the TAO of CHANGE

a boots-on-the-ground view of the change that's a-foot

by Tao Oliveto, Carrboro, NC

We all are attracted to the glamour of travel and many of us count on taking at least a few trips each year. It seems to me, our spectator state-of-mind has given us an excessive appetite to get into our cars and/or hop on planes – spewing carbons with abandon – just to see something new or to “get away”. As the carbon cost of travel becomes a heady issue, I’m wondering if there is a better way to satisfy our craving for experience. In my earlier search to discover the unknown, I didn’t vacation much, but I relocated every couple years. Somewhat by accident, this version of sightseeing – though not carbon neutral – minimized my extra-curricular traveling and provided me with the opportunity to engage with the people and culture in a more authentic way.

However, now that I’ve been in one place for awhile, I remember how hard the travel bug can bite. So, I occasionally get on the road in my hybrid car, but much less than I used to – and I fly as little as possible. I’ve helped the planet and I have learned to truly enjoy vacationing where I live. After all, odds are there are lots of things we haven’t seen, done, experienced or discovered right where we are.

Although an extended travel sabbatical could be a growth experience for many of us, we don’t have to stop traveling altogether – I believe it’s important to see and know the world first hand. But, you know where I’m headed with this – we can all live more if we travel less. We can help stop global warming and benefit by becoming curious about and involved in our own communities. In yoga terms, “Be Here Now.

And when we do have to/want to travel, there’s offsetting – a kind of dollars for deeds alternative to staying home. The idea is you “buy” a set amount of a renewable energy source to offset the carbon your non-renewable use of energy creates. You can offset almost any carbon emission, but be aware that not all providers are created equal. And don’t get your hopes up too high in the, er, clouds – offsetting that flight to Hawaii, your energy guzzling car or house is no substitute for cutting back where you can. For further discussion of the pros and cons of offsetting, check out Sami’s post on Treehugger.

We Changers offset all our business and personal air miles with Terra Pass. You can check out Clean Air/Cool Planet for other reliable offset retailers.

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7 Responses to “”

  1. Sami Grover Says:

    Right on Tracey!

    Another aspect of this is the increasing tendency for families to be spread out all over the world – therefore making travel more frequent. How do you decide between reducing your impact on the climate (especially when, for the time being, that plane will fly anyway), and going to see your mum, your partner, or your best friend? George Monbiot coined the interesting term ‘love miles’ in his book Heat:

    “More painfully, in some cases, our freedoms have become obligations. When you form relationships with people from other nations, you accumulate love miles: the distance between your home and that of the people you love or the people they love. If your sister-in-law is getting married in Buenos Aires, it is both immoral to travel there – because of climate change – and immoral not to, because of the offence it causes.”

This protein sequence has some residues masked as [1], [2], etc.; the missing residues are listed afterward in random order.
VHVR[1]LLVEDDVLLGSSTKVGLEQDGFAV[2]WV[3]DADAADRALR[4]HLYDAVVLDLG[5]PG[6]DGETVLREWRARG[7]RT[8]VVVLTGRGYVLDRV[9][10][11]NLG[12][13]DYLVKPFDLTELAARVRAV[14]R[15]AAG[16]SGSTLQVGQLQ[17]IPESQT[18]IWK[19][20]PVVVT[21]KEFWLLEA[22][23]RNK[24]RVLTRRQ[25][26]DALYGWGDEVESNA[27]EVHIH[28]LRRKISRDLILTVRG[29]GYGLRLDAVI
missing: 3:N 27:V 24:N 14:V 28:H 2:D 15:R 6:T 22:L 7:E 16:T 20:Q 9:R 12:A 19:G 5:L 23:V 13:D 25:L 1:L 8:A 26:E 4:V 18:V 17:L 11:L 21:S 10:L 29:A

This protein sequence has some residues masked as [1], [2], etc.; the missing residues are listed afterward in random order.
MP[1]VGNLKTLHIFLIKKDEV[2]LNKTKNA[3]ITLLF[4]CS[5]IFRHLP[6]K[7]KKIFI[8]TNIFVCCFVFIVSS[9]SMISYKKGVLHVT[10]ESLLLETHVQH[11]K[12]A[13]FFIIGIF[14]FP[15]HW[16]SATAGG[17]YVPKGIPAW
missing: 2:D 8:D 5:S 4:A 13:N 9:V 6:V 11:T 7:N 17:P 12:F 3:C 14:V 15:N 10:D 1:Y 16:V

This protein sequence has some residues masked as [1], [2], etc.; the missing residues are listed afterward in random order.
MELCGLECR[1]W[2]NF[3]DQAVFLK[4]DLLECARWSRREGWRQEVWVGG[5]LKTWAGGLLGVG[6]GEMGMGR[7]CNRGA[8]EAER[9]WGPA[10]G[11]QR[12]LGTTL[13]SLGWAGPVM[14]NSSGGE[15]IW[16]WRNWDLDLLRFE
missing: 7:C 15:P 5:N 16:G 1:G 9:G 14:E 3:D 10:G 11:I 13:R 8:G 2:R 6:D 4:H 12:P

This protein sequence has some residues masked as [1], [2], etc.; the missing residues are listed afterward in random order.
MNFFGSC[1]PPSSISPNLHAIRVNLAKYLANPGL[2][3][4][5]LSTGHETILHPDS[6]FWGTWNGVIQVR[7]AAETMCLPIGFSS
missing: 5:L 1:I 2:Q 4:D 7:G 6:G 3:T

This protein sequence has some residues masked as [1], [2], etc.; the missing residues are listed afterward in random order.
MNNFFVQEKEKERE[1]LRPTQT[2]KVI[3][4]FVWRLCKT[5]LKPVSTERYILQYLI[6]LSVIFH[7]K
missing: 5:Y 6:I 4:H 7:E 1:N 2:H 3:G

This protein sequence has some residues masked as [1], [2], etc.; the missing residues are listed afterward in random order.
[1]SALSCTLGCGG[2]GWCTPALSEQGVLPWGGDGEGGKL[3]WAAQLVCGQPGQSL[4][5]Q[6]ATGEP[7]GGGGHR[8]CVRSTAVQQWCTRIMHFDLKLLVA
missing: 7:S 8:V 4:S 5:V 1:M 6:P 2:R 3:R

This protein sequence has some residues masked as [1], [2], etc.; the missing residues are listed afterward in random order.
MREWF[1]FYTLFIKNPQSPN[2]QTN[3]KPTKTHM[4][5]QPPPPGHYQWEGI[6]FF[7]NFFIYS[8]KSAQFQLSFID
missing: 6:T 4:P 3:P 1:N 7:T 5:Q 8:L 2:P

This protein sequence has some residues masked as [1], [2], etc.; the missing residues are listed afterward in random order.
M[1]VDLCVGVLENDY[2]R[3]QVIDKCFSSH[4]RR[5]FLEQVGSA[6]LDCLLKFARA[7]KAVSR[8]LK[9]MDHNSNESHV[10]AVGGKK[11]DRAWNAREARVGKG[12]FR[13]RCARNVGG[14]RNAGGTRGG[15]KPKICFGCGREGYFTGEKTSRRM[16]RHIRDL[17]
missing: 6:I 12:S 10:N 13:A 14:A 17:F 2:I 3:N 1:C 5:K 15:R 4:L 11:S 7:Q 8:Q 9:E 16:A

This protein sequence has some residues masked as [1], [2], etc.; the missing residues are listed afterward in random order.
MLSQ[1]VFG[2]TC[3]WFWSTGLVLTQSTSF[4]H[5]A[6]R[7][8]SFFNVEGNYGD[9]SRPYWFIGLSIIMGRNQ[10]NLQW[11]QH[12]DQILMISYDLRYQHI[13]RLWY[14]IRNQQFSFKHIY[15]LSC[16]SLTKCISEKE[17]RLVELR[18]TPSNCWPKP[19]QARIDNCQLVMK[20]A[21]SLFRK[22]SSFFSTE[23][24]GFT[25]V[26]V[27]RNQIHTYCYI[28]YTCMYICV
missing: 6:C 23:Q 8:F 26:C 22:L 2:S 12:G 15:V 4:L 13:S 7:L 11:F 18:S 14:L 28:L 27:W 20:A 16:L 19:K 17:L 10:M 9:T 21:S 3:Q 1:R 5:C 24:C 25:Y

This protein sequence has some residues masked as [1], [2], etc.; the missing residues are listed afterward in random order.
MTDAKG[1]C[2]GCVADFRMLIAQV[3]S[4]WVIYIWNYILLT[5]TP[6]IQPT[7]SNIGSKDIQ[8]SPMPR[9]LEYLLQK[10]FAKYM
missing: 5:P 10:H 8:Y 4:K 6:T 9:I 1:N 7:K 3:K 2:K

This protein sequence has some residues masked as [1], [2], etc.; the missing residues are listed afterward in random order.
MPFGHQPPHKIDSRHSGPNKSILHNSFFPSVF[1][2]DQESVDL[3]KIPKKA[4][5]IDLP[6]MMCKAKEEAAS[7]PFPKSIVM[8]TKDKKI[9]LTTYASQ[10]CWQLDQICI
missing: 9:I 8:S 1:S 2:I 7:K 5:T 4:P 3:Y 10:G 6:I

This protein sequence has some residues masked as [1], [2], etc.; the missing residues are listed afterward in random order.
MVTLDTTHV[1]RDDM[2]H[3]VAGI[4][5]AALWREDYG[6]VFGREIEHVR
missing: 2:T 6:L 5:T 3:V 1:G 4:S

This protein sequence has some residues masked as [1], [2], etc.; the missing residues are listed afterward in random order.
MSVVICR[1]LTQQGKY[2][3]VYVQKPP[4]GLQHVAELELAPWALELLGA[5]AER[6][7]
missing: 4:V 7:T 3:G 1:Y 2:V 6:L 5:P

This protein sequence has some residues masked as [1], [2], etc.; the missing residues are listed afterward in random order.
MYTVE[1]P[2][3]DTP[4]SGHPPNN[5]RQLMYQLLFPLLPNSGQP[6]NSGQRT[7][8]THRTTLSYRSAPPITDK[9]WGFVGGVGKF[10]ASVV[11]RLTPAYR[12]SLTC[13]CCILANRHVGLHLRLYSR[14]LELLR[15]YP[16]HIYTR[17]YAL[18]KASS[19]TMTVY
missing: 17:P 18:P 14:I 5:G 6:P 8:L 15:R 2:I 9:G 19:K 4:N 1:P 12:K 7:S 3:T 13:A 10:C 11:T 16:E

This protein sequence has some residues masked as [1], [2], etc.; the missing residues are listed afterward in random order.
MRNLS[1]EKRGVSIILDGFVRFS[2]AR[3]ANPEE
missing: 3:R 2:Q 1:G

2. tao Says:

    Thanks for the note and the quote, Sami. I agree that traveling to visit loved ones is an undeniable fact of our current culture and I say “sustaining” relationships is important. First, make sure those trips are about quality, not quantity and possibly rethink those that fall under the “obligation” category, considering other meaningful ways to “be there”. Beyond this, there’s only one thing left to do – OFFSET!

    Already trading out those those love miles with one of the carbon offset companies? Then challenge yourself to accumulate your own version of offsetting in your personal life. Change a bulb, ride a bike, car share, jog outdoors instead of on the treadmill, turn off your A/C, use only the cold setting on your washing machine, turn off the ice maker in your freezer – the list is endless! Once you start creating new habits, you’ll get hooked – and then you’ll be telling friends about how easy it all is, and the ball will be rolling in your corner of the Universe!

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  4. JiNan Says:

    Thank you for the email and reminder about offsetting. It was great to read about your A/C break — I did that for June more than 10 years ago for a friend who was in the Peace Corps in Niger since she would be in the heat without choosing to switch to “cool” or not. More recently, I’ve had fund since I started riding my bike to work here & there this summer. I also took the summer off from most travels, which was a nice break for sure. I will continue to explore how to offset my business flights, which are important for getting green, economically active companies off-the-ground in Africa and elsewhere. I hope that whatever I can do to stimulate economic growth there and wherever I work will eliminate importing, reduce waste, and increase quality of life locally, in a sustainable and helpful way. Why not help entire nations “leap-frog” our oil dependent and physical infrastructure waste? At least I believe this is part of what I’m trying to do. If there’s over $60B per year in new patent filings in the US, which is just the tip of the iceberg in terms of “wasted” R&D energies (and time) that never becomes commercialized, then if we are “recycling” any of that to implement commercial change that is more energy and resource efficient, then I’ll feel like I’ve accomplished something. Awareness is a good place to start — and focusing on “quality not quantity” even for business trips. THANK YOU TRACEY!

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